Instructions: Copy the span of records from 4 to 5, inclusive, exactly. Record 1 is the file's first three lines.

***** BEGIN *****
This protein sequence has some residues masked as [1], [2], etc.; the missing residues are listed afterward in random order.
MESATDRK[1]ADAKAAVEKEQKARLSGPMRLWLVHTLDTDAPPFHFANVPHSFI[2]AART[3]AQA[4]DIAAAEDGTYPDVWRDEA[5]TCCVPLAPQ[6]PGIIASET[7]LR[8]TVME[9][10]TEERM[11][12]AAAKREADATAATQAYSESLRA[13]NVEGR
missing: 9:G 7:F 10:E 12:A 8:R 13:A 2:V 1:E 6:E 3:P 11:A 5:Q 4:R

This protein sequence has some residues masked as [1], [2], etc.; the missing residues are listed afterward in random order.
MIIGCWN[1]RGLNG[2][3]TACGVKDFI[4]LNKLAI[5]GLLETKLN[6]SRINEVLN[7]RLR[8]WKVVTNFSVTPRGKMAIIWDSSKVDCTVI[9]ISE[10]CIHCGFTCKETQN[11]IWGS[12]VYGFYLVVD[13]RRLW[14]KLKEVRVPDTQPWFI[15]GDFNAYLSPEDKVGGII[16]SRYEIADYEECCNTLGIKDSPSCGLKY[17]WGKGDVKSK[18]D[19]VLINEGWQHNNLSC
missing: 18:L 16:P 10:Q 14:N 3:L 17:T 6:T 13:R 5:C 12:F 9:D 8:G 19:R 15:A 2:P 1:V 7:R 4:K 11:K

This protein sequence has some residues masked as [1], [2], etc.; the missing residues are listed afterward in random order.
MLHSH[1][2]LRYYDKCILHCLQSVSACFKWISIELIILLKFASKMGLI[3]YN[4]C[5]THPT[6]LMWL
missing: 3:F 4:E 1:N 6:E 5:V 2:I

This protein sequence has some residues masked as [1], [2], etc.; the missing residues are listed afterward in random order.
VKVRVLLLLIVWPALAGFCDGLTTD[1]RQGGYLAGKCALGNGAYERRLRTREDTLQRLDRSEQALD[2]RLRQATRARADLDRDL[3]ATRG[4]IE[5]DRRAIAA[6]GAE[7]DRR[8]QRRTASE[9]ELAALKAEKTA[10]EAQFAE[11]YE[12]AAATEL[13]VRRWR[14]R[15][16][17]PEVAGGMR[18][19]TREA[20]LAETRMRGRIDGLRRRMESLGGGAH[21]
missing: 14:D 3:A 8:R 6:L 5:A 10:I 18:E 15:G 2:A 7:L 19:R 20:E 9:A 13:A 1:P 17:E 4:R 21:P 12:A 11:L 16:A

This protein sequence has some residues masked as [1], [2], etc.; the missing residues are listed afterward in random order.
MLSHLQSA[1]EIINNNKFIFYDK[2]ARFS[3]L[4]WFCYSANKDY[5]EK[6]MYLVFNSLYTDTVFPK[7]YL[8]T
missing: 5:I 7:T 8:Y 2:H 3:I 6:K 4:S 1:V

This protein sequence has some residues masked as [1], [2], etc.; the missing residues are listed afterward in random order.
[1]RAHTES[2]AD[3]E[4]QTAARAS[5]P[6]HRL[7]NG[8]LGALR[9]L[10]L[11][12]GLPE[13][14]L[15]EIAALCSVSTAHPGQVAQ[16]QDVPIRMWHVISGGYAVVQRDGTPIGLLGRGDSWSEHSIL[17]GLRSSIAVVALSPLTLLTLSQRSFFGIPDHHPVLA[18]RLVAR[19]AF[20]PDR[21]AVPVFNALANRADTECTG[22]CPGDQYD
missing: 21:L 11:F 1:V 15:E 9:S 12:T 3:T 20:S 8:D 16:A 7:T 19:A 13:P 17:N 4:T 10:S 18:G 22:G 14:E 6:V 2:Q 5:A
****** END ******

This protein sequence has some residues masked as [1], [2], etc.; the missing residues are listed afterward in random order.
VKVRVLLLLIVWPALAGFCDGLTTD[1]RQGGYLAGKCALGNGAYERRLRTREDTLQRLDRSEQALD[2]RLRQATRARADLDRDL[3]ATRG[4]IE[5]DRRAIAA[6]GAE[7]DRR[8]QRRTASE[9]ELAALKAEKTA[10]EAQFAE[11]YE[12]AAATEL[13]VRRWR[14]R[15][16][17]PEVAGGMR[18][19]TREA[20]LAETRMRGRIDGLRRRMESLGGGAH[21]
missing: 14:D 3:A 8:R 6:L 5:A 10:I 18:E 15:G 2:A 7:L 19:R 20:E 9:A 13:A 1:P 17:E 4:R 21:P 12:A 11:L 16:A

This protein sequence has some residues masked as [1], [2], etc.; the missing residues are listed afterward in random order.
MLSHLQSA[1]EIINNNKFIFYDK[2]ARFS[3]L[4]WFCYSANKDY[5]EK[6]MYLVFNSLYTDTVFPK[7]YL[8]T
missing: 5:I 7:T 8:Y 2:H 3:I 6:K 4:S 1:V